Featuring essays by contemporary activists for social change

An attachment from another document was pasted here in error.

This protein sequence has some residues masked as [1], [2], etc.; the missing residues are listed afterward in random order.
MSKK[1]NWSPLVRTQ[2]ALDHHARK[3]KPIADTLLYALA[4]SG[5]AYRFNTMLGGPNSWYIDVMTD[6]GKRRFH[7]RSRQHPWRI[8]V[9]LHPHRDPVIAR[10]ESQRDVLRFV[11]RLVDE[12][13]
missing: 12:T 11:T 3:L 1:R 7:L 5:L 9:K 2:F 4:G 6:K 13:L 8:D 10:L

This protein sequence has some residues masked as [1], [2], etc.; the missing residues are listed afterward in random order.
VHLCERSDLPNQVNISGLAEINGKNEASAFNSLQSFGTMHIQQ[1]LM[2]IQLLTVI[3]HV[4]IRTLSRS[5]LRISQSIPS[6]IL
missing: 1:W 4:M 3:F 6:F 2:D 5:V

My own activist career began when I was a teenager, and – in spite of both my parents being careerists in the United States Air Force – I became an anti-war activist (Vietnam War) and conscientious objector. That activism had many expressions: from silent Quaker vigils to anti-war marches and rallies to getting thrown out of the courtroom of Judge Julius Hoffman (famous from the «Chicago Seven» trials) for civil disobedience while supporting a draft dodger. My activism has including working as an employee of organizations such as the American Friends Service Committee (a Quaker social service and peace education organization), the Partnership for the Homeless, Amnesty International Norway etc., working for the Norwegian government in support of the unemployed, immigrants, the disabled etc., establishing my own activist organizations in Norway in support of immigrants, artists/authors/dancers/actors/filmmakers, and also representing organizations that lobby for the rights of persons with HIV/AIDS. Being an activist has required me to constantly weigh whether my own convictions and interests are best served by working for or representing an existing organization, political parties, agency or institution OR working alone so that I may set my own specific agenda and choose my own methods of working. The latter has given me special satisfaction. In that regard I have used my talents as a speechwriter and public speaker, as a book author, as a musician, as a linguist, and as a visual artist to promote my ideas and my support for those who do not themselves have the possibility of getting their voices heard publicly. In 1994 I arranged Norway’s first World AIDS Day art exhibition (a tradition which I kept going until 2009), I have promoted the rights of immigrants and of performing, literary and visual artists, and debated with top politicians in Norway on television, radio and in the tabloids, I have represented persons with HIV/AIDS on behalf of the Norwegian government and otherwise at UNGASS (United Nations General Assembly Special Session – Declaration of Commitment on HIV/AIDS) as well as at international conferences in Norway and in other countries, I have initiated one-man protest demonstrations against individuals and government agencies that I felt abused the dignity or rights of the disabled and persons with HIV/AIDS, etc.; and I have been critical of other individual activists, government institutions, politicians, and also of activist organizations in the media. At times I have also worked within the «system», and as an advisor and cooperative partner to the system, and publicly defended specific government policies, and I have held office in a major political party. All this after personal analysis of the best ways to bring my activist ideas into government and organizational policy frameworks.